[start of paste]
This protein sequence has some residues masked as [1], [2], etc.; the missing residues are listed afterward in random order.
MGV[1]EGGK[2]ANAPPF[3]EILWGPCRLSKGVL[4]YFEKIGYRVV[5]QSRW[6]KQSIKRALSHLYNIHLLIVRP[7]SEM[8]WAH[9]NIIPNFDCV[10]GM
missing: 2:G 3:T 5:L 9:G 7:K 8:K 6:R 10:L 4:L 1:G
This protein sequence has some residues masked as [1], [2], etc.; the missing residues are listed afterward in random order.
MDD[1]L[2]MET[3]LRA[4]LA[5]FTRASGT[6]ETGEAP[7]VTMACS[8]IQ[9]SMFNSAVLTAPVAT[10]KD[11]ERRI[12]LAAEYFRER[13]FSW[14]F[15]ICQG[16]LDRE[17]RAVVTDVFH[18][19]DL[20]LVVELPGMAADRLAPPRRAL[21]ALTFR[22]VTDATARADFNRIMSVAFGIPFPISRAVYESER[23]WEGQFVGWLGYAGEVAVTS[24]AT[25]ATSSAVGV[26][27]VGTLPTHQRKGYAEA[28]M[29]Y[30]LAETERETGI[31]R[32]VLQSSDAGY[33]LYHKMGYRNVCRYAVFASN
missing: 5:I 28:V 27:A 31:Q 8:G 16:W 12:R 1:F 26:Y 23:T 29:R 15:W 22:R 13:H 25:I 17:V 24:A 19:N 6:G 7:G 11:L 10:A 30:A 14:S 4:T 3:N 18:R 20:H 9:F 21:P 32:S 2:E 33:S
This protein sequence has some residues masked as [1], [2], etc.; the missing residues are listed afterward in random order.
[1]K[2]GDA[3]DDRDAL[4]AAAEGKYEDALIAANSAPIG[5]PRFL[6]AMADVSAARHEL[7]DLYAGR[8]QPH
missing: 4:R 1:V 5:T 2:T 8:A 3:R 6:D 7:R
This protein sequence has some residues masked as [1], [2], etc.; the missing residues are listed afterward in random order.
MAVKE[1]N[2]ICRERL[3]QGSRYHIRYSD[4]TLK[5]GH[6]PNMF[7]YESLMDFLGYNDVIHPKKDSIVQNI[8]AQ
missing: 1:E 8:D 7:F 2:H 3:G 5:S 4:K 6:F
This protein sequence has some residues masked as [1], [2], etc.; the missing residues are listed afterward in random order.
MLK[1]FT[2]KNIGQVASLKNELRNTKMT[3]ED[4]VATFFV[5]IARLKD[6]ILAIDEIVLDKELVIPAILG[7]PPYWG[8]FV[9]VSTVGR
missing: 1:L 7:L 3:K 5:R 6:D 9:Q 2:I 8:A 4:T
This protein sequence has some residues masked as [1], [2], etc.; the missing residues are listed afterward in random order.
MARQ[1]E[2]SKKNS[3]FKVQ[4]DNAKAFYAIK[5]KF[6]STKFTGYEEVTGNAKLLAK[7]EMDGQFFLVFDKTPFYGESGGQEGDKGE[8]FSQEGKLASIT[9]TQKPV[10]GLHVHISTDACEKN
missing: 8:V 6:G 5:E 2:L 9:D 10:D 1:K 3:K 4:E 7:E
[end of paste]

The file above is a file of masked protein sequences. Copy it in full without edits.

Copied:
This protein sequence has some residues masked as [1], [2], etc.; the missing residues are listed afterward in random order.
MGV[1]EGGK[2]ANAPPF[3]EILWGPCRLSKGVL[4]YFEKIGYRVV[5]QSRW[6]KQSIKRALSHLYNIHLLIVRP[7]SEM[8]WAH[9]NIIPNFDCV[10]GM
missing: 2:G 3:T 5:L 9:G 7:K 8:K 6:R 10:L 4:L 1:G
This protein sequence has some residues masked as [1], [2], etc.; the missing residues are listed afterward in random order.
MDD[1]L[2]MET[3]LRA[4]LA[5]FTRASGT[6]ETGEAP[7]VTMACS[8]IQ[9]SMFNSAVLTAPVAT[10]KD[11]ERRI[12]LAAEYFRER[13]FSW[14]F[15]ICQG[16]LDRE[17]RAVVTDVFH[18][19]DL[20]LVVELPGMAADRLAPPRRAL[21]ALTFR[22]VTDATARADFNRIMSVAFGIPFPISRAVYESER[23]WEGQFVGWLGYAGEVAVTS[24]AT[25]ATSSAVGV[26][27]VGTLPTHQRKGYAEA[28]M[29]Y[30]LAETERETGI[31]R[32]VLQSSDAGY[33]LYHKMGYRNVCRYAVFASN
missing: 5:I 28:V 27:A 31:Q 8:G 16:W 12:R 1:F 26:Y 23:T 29:R 15:W 22:R 13:H 25:I 17:V 24:A 19:N 6:G 7:G 11:L 10:A 30:A 14:S 4:T 3:N 18:R 20:H 9:F 21:P 32:S 2:E 33:S
This protein sequence has some residues masked as [1], [2], etc.; the missing residues are listed afterward in random order.
[1]K[2]GDA[3]DDRDAL[4]AAAEGKYEDALIAANSAPIG[5]PRFL[6]AMADVSAARHEL[7]DLYAGR[8]QPH
missing: 4:R 1:V 5:T 2:T 8:A 3:R 6:D 7:R
This protein sequence has some residues masked as [1], [2], etc.; the missing residues are listed afterward in random order.
MAVKE[1]N[2]ICRERL[3]QGSRYHIRYSD[4]TLK[5]GH[6]PNMF[7]YESLMDFLGYNDVIHPKKDSIVQNI[8]AQ
missing: 1:E 8:D 7:F 2:H 3:G 5:S 4:K 6:F
This protein sequence has some residues masked as [1], [2], etc.; the missing residues are listed afterward in random order.
MLK[1]FT[2]KNIGQVASLKNELRNTKMT[3]ED[4]VATFFV[5]IARLKD[6]ILAIDEIVLDKELVIPAILG[7]PPYWG[8]FV[9]VSTVGR
missing: 1:L 7:L 3:K 5:R 6:D 9:Q 2:I 8:A 4:T
This protein sequence has some residues masked as [1], [2], etc.; the missing residues are listed afterward in random order.
MARQ[1]E[2]SKKNS[3]FKVQ[4]DNAKAFYAIK[5]KF[6]STKFTGYEEVTGNAKLLAK[7]EMDGQFFLVFDKTPFYGESGGQEGDKGE[8]FSQEGKLASIT[9]TQKPV[10]GLHVHISTDACEKN
missing: 8:V 6:G 5:E 2:L 9:D 10:D 1:K 3:K 4:E 7:E